5 Tips for Power BI/Analysis Services to improve the use of Excel

Wow, you may recall our previous post ‘5 tips for Excel users when connecting to Power BI’, its popularity needed us to upgrade our webservers. Luckily we run on azure and could easily scale up  Don’t fear, we are more than happy to provide you with five (5!) additional tips to improve your BI environment. In this blog post, we’ll show you different ways to optimize the user-experience for your Excel users focussed on tips and tricks for Power BI report creators and SQL Server Analysis Services developers! 

Power BI Tip 1: Create (a lot of) Measures

Have you ever noticed that there is a different experience when creating reports using PivotTables in Excel and creating reports in Power BI? In Excel you can only work with those measures that you’ve explicitly defined within your Power BI Report. Unfortunately, the ‘implicit measures’ where you drag an attribute in your chart and change the aggregation type (min, max, count, count distinct, …) cannot be used in Excel. Hence, each aggregation that a business user wants to use in its Excel report needs to be written in DAX beforehand, which is a nice incentive to start working on those DAX skills.

Power BI Tip 2: Folders in Power BI

Since a few months already, Power BI now also supports the creation of folders. Hence, design a well-arranged folder structure to locate your measures in. Here are three of the lesser known magic tricks when working with folders:

  • Use a backslash ‘’ if you want to create a subfolder.
  • Use a semicolon ‘;’ if you want to locate the same measure in multiple folders at the same time.
  • The backslash and semicolon can be used together!

While the tip above allows you to store the same measure in multiple folders, these folders always need to be stored on one and the same table.
This tip also applies when designing Tabular cubes. 

While the tip above allows you to store the same measure in multiple folders, these folders always need to be stored on one and the same table. This tip also applies when designing Tabular cubes.

Power BI Tip 3: Use Measure Tables

Another aspect of a different user-experience between Power BI and Excel is the location of your measures. While Power BI allows you to store them in whatever table you like, Excel is stubborn and shows the measures on top of your field list. 

If you want to provide business users with the same experience for both tools, there is a workaround! If you store your measures in a table where all columns are hidden, the icon of your table will change to be a ‘measure table’ and will now always show at the top of your field list! Hence, users will now see measures on top of the field list in both tools Power BI and Excel.

Do mind, applying this method will alter the ‘show-details’ functionality for Excel and Power BI files. Up to you to decide the impact of this trade-off. Storing your measure in a completely unrelated table has no performance impact. You could even make different measure tables to make a distinction between the different functional domains of your KPIs.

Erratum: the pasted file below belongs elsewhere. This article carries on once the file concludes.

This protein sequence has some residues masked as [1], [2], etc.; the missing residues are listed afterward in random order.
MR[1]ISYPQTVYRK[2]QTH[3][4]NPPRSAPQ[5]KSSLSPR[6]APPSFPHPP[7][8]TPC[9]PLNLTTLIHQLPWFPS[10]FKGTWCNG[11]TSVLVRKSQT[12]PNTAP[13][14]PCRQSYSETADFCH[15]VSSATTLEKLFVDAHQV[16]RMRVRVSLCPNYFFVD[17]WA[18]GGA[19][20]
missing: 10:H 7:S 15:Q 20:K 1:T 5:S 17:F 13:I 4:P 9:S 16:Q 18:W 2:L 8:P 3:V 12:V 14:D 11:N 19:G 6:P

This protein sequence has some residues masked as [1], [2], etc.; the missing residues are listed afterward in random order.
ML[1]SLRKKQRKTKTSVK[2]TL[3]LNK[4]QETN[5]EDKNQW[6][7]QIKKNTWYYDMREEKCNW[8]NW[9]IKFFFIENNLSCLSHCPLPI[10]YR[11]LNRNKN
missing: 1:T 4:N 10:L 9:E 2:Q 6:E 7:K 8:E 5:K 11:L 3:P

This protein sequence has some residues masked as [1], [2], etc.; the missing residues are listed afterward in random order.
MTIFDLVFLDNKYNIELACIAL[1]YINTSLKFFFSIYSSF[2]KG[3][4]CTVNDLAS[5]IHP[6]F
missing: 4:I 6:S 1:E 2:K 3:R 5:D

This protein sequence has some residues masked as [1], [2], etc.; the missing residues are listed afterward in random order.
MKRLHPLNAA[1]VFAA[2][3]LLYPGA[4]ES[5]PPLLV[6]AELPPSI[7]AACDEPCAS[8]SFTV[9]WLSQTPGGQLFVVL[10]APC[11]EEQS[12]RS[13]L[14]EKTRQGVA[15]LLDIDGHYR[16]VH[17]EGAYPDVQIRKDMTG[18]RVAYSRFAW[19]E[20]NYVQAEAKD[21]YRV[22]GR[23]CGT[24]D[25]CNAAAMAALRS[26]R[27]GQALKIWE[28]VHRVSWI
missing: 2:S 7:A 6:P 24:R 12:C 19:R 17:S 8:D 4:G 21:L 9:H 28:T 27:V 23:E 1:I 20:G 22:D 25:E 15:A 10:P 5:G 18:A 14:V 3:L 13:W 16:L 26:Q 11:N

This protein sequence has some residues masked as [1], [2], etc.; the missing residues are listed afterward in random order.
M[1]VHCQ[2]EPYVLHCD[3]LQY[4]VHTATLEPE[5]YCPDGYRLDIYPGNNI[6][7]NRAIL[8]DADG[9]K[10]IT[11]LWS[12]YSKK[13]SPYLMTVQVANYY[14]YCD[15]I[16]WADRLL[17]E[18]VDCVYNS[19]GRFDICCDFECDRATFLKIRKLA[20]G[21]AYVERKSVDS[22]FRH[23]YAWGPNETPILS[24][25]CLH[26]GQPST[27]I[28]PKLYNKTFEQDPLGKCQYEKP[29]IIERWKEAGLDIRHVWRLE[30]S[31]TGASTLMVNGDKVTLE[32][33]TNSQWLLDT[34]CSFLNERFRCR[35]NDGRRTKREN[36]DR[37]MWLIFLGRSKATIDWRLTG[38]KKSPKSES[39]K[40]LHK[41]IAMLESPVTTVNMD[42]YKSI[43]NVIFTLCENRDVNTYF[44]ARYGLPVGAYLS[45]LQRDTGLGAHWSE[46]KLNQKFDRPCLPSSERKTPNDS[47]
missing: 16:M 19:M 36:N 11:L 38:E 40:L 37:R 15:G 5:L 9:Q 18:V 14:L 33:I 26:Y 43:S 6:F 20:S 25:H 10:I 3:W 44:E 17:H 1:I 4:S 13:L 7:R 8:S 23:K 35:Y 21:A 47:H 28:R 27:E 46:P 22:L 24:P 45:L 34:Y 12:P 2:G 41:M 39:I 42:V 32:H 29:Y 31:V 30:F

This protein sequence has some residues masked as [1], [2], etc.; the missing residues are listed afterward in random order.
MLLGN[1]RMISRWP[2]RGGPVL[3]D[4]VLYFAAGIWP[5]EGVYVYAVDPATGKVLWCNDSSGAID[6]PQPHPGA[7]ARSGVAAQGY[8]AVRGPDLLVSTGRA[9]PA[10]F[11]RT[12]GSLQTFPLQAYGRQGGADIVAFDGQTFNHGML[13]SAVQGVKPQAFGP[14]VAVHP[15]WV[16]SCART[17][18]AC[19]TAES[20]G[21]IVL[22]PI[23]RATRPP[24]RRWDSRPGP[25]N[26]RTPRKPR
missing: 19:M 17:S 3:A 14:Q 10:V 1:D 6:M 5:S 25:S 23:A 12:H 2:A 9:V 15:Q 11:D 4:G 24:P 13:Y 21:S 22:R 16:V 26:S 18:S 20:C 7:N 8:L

This tip also applies when designing Tabular cubes.

Power BI Tip 4: ‘Force’ as Date Table

Date dimensions not only are an added value within Power BI, but also in Excel. It allows your business users to apply some more advanced filters which contain time intelligence; filter on the current month, current year, current year or date periods.

In data warehousing scenario’s, you’ll often work with dummy date values. For fields where you would expect a date but none is provided, a default value ‘1900-01-01’ fills-in the empty space to show that it is not known. Your date dimension then contains all dates of the applicable years and this one default value. A few moments later, you’ll notice that Power BI doesn’t allow you to mark this as a date table as this table doesn’t contain full years.
Follow these steps as a nifty workaround:

1) Import your date-dimension but filter-out the dummy value.

2) Mark your table as a date table (logically this works as you’ll have complete years).

3) Remove the filter of the dummy value, you’ll notice that your date dimension continues to work despite it containing incomplete years!

This tip also applies when designing Tabular cubes.

Analysis Services Tip 1: IsAvailableInMdx

Looking for a quick win to speed-up your Tabular cube processing time? Wanting to reduce the amount of RAM used by your Tabular model? If there are attributes that are not used in any Excel workbook (… such as the attributes that your measures are referring to), then update the ‘IsAvailableInMDX’ setting of these attributes to False! This will reduce the size of your tables and improve processing time.


Thanks for reading through this blog post, we at Lytix hope you’ve learned something. If you need advice on your BI landscape, send a message to Lytix or the author Sander Allert and we’ll be more than happy to introduce ourselves. 

Sander Allert

Sander Allert is an experienced BI architect with a passion for following new trends. Sander is passionate about data in all of its aspects (Big Data, Data Science, Self-Service BI, Master Data, …) and loves to share his knowledge. Do you need help on architectural decisions, do not hesitate to invite Sander over for a coffee to share some ideas.